Passionate Spirits: A History of the Royal Canadian Academy of Arts, 1880 – 1980 (1980), by Rebecca Sisler (see AskART book references)
The Macmillan Dictionary of Canadian Biography (1978), edited by W. A. McKay (see AskART book references)
Modern Painting in Canada: Major Movements in Twentieth Century Canadian Art (1978), by Terry Fenton and Karen Wilkin (see AskART book references)
The History of Painting in Canada - Toward a Peoples Art”(1974), by Barry Lord (see AskART book references)
Creative Canada: A Biographical Dictionary of Twentieth Century Creative and Performing Arts (1972), by Helen M. Rodney (see AskART book references)
Four Decades: The Canadian Group of Painters and their contemporaries – 1930 - 1970 (1972), by Paul Duval (see AskART book references)
A Dictionary of Canadian Artists, Volume Two, G – Jackson (1970), by Colin S. MacDonald (see AskART book references)
Great Canadian Painting: A Century of Art (1966), by Elizabeth Kilbourn (see AskART book references)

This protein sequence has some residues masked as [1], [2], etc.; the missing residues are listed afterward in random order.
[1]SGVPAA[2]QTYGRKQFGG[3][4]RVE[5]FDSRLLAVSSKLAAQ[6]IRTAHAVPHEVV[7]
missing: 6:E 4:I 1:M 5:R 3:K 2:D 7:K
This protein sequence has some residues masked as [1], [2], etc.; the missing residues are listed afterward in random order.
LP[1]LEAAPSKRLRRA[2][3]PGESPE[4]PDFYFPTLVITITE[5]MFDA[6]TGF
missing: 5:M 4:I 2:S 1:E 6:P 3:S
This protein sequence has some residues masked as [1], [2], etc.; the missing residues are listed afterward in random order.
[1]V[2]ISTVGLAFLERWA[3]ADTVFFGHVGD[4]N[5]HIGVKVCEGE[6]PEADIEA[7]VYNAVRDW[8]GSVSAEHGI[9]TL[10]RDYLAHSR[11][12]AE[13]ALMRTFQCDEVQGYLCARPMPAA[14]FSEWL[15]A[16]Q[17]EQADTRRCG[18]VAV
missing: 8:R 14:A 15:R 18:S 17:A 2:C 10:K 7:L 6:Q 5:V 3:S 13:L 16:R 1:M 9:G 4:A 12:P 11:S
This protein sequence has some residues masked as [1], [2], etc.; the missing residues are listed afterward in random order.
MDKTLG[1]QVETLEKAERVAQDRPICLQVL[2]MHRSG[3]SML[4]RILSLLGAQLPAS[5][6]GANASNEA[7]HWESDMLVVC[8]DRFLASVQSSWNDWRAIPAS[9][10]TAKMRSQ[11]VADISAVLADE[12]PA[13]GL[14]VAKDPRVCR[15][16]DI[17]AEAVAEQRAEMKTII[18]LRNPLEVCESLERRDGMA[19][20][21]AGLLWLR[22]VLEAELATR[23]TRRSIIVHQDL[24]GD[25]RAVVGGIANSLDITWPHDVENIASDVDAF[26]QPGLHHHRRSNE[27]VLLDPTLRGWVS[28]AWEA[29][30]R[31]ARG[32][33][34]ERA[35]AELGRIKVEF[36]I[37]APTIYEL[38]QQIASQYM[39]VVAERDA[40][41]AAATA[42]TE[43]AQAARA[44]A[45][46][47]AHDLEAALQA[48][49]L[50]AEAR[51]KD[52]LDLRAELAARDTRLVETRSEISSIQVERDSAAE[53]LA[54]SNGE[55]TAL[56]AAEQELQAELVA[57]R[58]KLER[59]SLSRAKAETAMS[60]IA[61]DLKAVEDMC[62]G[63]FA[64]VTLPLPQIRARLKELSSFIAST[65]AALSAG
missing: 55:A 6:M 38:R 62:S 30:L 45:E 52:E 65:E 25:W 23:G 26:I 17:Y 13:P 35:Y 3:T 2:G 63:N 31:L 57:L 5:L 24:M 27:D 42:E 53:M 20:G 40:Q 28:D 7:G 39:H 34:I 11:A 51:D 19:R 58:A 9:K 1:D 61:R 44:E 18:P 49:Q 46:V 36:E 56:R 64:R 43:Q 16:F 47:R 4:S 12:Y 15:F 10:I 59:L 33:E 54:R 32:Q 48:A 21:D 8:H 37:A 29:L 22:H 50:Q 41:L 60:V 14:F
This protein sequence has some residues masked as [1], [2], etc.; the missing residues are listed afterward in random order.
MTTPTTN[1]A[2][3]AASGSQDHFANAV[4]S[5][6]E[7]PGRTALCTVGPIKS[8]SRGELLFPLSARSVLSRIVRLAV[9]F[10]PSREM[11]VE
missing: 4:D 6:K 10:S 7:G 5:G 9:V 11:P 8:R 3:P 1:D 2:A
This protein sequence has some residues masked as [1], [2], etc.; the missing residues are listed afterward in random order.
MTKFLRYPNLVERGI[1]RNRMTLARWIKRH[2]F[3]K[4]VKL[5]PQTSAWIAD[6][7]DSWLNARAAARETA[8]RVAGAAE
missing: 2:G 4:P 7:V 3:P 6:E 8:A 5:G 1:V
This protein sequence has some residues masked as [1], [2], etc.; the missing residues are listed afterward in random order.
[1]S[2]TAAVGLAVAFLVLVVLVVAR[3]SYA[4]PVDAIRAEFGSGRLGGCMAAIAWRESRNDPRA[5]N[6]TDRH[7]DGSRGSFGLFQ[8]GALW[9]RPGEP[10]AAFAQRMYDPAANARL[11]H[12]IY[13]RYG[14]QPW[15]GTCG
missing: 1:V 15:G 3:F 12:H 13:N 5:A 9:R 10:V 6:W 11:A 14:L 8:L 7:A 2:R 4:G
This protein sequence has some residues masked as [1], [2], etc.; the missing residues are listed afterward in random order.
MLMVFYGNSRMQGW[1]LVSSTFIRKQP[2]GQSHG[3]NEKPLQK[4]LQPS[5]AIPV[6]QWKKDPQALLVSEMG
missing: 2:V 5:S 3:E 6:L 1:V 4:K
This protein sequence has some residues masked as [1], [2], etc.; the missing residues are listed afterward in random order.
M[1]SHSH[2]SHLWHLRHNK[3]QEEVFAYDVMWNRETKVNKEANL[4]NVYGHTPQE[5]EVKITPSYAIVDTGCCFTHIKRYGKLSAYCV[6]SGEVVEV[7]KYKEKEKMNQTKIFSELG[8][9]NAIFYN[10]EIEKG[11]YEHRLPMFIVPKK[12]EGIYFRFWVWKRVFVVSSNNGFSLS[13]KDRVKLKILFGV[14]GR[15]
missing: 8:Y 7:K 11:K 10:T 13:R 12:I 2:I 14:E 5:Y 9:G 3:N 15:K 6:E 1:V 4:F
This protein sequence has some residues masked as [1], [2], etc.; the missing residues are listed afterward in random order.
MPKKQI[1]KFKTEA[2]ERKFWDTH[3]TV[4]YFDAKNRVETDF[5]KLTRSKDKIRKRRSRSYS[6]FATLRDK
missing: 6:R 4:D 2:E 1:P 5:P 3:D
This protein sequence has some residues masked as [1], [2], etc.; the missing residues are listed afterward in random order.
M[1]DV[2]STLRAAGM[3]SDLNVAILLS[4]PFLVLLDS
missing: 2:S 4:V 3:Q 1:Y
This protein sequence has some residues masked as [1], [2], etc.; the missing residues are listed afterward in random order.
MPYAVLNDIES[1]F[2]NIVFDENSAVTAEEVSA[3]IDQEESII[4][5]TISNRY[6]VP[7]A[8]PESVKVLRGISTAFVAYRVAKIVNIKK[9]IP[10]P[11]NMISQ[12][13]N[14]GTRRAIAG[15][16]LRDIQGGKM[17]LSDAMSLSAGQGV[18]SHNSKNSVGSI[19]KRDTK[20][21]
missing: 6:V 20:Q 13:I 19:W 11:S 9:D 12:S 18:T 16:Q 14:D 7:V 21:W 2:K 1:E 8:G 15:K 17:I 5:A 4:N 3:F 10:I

The National Gallery of Canada: Catalogue of Paintings and Sculpture, Volume III (1960), by R.H. Hubbard (see AskART book references)
Contemporary Art of the Western Hemisphere (1941), by IBM (see AskART book references)
Canadian Heritage Information Network*
Art Gallery of Ontario (catalogue summaries online)
Encyclopedia of Quebec History, Marianopolis College, Montreal (website)
Mount Royal Chalet (website)

* For more in-depth information about these terms and others, see AskART.com. Glossary http://www.askart.com/AskART/lists/Art_Definition.aspx.

Prepared and contributed by M.D. Silverbrooke.
 
 


This biography from the Archives of AskART:
Adrien Hébert likes to paint scenes from ports, streets and landscapes.  He was born in Paris, April 12th, 1890 of Canadian parents.  His father, Philippe Hébert was a sculptor and his mother was Marie Roy, from Montréal.

In 1931, he exhibited several paintings at the Gallery Barreiro in Paris: this group of paintings gives a strong impression of realism of the Port of Montréal.  It is like a infernal vision of a country of iron, of machines, of  cargo boats, of smoke, of a demential activity, a giant yet organized circus, a powerful business.

Other paintings of  Adrien Hébert show a more joyful image of Montréal, like Le Jardin des Soeurs, snow scenes, streets and places.

Source:
Galerie d'Art du Château Frontenac

** If you discover credit omissions or have additional information to add, please let us know at registrar@AskART.com.